Its MedallionNet service represents a tipping point in terms of internet services on a cruise ship. But that is only part of the story. Padgett says Carnival tries to consider the guest experience holistically. It doesn’t think about Wi-Fi as a singularly-priced amenity, but instead focuses on the value it delivers to the complete vacation experience. “This enables guests to share their experiences from around the world with their friends and family in real time. They can immerse themselves in their vacation, thus increasing their overall perceived value for that experience,” he says.

Working with SES enabled Carnival to use both Medium and Geostationary Earth Orbit (MEO/GEO) assets, and Padgett described this as crucial. “The game changer is fusing MEO with GEO to create the highest level of reliability possible. Because we’re focused on the guest, we are not concerned about the engineering debate between GEO or MEO because we leverage both constellations simultaneously. The pairing allows us to offer a service enabled by a diversified portfolio of bandwidth to our guests. That gives MedallionNet truly unique speed, capacity and reliability characteristics.” What makes MedallionNet unique according to Padgett is that Carnival has installed individual Wi-Fi access points in every single guest state room. That means every guest has “four bars” at all times — regardless of where they are on the ship. “These high-density access points are fed by a 1.25 Gbps hybrid Ethernet/fiber ship network that maximizes bandwidth distribution everywhere on the ship,” he adds.

One of the key things that Padgett and Carnival are trying to do is change the conversation around connectivity. With a number of options and satellites in a variety of orbits, choosing a satellite operator to partner with is no easy feat. “The fact that the industry continues to debate the alternatives in the absence of a focus on the guest is the fundamental problem and the reason why it’s taken so long to eliminate the guest connectivity barrier. From our perspective, the right answer is to combine all the alternative solutions in a way that capitalizes on the strength of each, and diversifies the challenges each present,” he says.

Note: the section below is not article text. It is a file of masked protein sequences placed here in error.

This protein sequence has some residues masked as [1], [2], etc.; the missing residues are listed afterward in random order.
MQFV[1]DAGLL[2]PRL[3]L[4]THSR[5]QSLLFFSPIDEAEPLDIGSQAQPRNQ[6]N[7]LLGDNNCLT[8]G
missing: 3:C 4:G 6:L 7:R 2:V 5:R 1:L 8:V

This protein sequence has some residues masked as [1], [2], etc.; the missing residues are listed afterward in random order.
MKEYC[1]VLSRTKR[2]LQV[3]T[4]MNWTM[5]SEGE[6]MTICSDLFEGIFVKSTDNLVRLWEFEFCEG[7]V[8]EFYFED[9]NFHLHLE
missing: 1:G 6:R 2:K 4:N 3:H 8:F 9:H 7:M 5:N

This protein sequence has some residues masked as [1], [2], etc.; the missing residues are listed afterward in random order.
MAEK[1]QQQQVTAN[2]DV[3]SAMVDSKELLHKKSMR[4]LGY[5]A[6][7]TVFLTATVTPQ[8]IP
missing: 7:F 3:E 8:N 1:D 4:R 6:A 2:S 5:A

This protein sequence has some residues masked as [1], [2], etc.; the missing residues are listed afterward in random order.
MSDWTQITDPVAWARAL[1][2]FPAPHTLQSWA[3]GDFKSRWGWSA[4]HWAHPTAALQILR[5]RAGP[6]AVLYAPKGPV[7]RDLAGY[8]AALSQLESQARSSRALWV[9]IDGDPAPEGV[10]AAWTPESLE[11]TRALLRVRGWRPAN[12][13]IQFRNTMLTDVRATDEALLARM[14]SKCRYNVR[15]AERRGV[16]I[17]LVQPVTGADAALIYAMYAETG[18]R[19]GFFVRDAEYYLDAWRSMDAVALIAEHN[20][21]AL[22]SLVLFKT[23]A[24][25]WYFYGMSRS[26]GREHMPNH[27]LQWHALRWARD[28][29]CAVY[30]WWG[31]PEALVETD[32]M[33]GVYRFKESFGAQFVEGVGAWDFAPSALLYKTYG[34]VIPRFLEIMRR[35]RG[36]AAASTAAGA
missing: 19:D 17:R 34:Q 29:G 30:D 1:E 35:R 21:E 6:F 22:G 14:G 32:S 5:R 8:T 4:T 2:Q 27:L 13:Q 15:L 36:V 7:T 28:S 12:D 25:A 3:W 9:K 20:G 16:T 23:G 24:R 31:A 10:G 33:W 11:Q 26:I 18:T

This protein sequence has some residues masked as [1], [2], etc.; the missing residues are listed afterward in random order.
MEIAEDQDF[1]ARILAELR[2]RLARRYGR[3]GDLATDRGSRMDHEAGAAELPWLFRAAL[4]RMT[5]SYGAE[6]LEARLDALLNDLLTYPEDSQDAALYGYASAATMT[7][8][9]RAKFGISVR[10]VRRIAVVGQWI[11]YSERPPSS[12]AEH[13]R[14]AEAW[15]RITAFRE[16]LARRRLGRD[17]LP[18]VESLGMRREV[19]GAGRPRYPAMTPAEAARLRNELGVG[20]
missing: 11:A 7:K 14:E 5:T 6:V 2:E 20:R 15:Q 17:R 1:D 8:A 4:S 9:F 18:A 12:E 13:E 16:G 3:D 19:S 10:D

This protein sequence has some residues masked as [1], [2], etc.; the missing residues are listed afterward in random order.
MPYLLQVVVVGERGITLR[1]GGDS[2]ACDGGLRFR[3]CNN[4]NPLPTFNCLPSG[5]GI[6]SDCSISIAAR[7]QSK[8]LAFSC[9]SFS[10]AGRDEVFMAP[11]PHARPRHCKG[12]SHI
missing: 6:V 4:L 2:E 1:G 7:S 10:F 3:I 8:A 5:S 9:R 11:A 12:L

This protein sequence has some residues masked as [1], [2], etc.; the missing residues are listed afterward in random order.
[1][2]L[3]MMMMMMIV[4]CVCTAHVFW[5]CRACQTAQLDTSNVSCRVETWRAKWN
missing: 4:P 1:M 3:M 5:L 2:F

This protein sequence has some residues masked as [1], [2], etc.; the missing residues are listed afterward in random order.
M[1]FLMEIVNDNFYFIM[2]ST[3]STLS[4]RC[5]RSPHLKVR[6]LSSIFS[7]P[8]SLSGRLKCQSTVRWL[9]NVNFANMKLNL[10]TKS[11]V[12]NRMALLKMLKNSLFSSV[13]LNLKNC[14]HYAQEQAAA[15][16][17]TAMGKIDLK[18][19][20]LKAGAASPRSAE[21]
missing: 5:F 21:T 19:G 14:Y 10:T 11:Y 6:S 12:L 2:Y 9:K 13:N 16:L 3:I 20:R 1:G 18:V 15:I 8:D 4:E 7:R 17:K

Padgett admits the company could look to work with LEO satellite operators in the future. “We are leveraging the advantages of MEO and GEO with our services. When LEO becomes a reasonably available solution at scale, we will take the advantages of LEO and diversify away the disadvantages. Our approach combines a pool of bandwidth to maximize speed and reliability,” he says. “Guests do not care about the source of bandwidth. They simply want an excellent connected experience — fast, reliable and affordable.”

Finding solutions has not been an easy process as they look to make these innovations. Just because the work to identify a solution remains invisible to the guest doesn’t mean it is easy. “There have to be innovations to antennas to receive multiple different types of bandwidth. There has to be thoughtful engineering and planning as it relates to the layout of a cruise ship deck, and the placement of the antennas. You have to optimize the consumption and distribution of the bandwidth itself from a connectivity standpoint. You need to have the most advanced modem technology that can handle this. You need a high density high speed on-board distribution network,” he says.

Additionally, Carnival has things like an emerging gaming platform called PlayOcean, which will look to leverage connectivity. “Our focus is the entire experiential ecosystem. From the living room to the state room and everywhere in between and all the way back home. Connectivity is a very, very key element to all of that,” he says.

Experience

I notice more and more that certain words can come to define an interview. For example, when you talk to OneWeb CEO Greg Wyler, he will say the word “mission” on numerous occasions with almost an evangelical zeal. With John Padgett, the word “experience” pervades the whole conversation. Carnival’s ecosystem is built around providing amazing experiences, in an experience-based economy.

As part of this mission, the company has created an Experience Internet of Things (xIOT) platform that involves more than 7,000 sensors on a ship. It has created a wearable called the Ocean Medallion, and the guest connects to Carnival invisibly and persistently based on this platform, which allows crew members to deliver a more personalized experience. “We are doing that in real time at this moment. It launched in November and continues to emerge. But a cruise ship is no longer just a city. We think we have the greatest smart city that exists on the planet piloting on the Regal Princess right now. That is where we are. It is daunting but it will fundamentally change the cruise industry due to the creation of experience intelligence. And best of all, the technology is all invisible and doesn’t complicate the guest experience,” says Padgett.